BEACON TRANSCRIPT – The story of Jeremy, a rare garden snail specimen made unique by its left-coiling shell has now come to an end. While this special lefty has gone to the great gardens in the sky, his legacy should still live on through its three descendants, born just days before Jeremy’s death.
— Shellebrity snail (@leftysnail) October 13, 2017
Jeremy Left Behind Three Offspring and a Complicated Tale
Jeremy was not the average garden snail. Instead, this brown specimen was “one in a million” as its shell coiled to the left and not the usual right. This also means that all of its organs, including the reproductive ones, were on the other side.
After being discovered by scientists, these had to release a worldwide appeal for the discovery of another left-coiling snail, one that could become Jeremy’s partner.
Following the discovery of not one but two such specimens, everyone’s heart went out to Jeremy once again after the researchers revealed that he was actually the third wheel in this relationship.
Now, late last week, the research team came with bittersweet news about the “Shellebrity snail”. They announced that Jeremy was found dead in its fridge-home. At the same time, they also revealed that, just days before, the lefty snail had successfully mated with his fellow left Tomeau. This resulted in three offspring, although neither one of them is left coiled.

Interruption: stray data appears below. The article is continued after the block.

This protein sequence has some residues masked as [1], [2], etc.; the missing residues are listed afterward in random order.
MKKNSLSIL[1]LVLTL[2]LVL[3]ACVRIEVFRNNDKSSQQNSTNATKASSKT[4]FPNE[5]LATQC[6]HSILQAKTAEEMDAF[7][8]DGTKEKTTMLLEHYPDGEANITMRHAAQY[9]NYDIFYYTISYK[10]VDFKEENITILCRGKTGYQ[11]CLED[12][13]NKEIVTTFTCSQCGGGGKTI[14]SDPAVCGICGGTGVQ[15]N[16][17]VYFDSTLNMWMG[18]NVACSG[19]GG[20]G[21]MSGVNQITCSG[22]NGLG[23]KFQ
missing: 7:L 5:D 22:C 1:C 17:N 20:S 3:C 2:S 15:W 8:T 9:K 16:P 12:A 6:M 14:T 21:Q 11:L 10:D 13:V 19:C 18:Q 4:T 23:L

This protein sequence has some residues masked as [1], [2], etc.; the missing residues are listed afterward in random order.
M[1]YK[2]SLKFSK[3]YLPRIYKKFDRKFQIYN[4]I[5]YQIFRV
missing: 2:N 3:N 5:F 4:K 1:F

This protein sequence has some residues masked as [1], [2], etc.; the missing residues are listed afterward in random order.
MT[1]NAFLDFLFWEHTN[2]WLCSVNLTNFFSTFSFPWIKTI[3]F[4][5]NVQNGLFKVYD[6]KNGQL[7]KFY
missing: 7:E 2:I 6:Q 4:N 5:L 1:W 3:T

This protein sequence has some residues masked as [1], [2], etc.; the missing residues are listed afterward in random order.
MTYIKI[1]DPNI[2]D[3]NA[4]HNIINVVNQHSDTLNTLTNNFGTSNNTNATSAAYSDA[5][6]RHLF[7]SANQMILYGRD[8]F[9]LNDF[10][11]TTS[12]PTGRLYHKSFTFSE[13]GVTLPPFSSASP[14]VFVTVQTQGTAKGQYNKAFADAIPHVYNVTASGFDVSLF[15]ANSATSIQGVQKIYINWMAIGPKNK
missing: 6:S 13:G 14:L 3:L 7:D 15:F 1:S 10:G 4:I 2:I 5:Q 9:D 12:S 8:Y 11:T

Also, the research team announced that they received four other left-coiled snails. All of them came from a snail farm in Spain, which offered further wind in the sails of an existing theory.
The scientists consider that the left-coiled shell of these specimens is most likely a genetic trait, passed down not from one generation to the other but rather from “grandfather” to “grandson” or even further down the line.
This may be the end for Jeremy, but now that the snail has finally produced offspring, this is a waypoint in our long term research goal to understand the genetics of body asymmetry,” declared Dr. Angus Davidson.
Part of the University of Nottingham’s School of Life Sciences, he is the initiator of the left-coiled snails’ study.
Scientists are hoping to translate their research findings into a better understanding of the human body and its development.
Image Source: Pixabay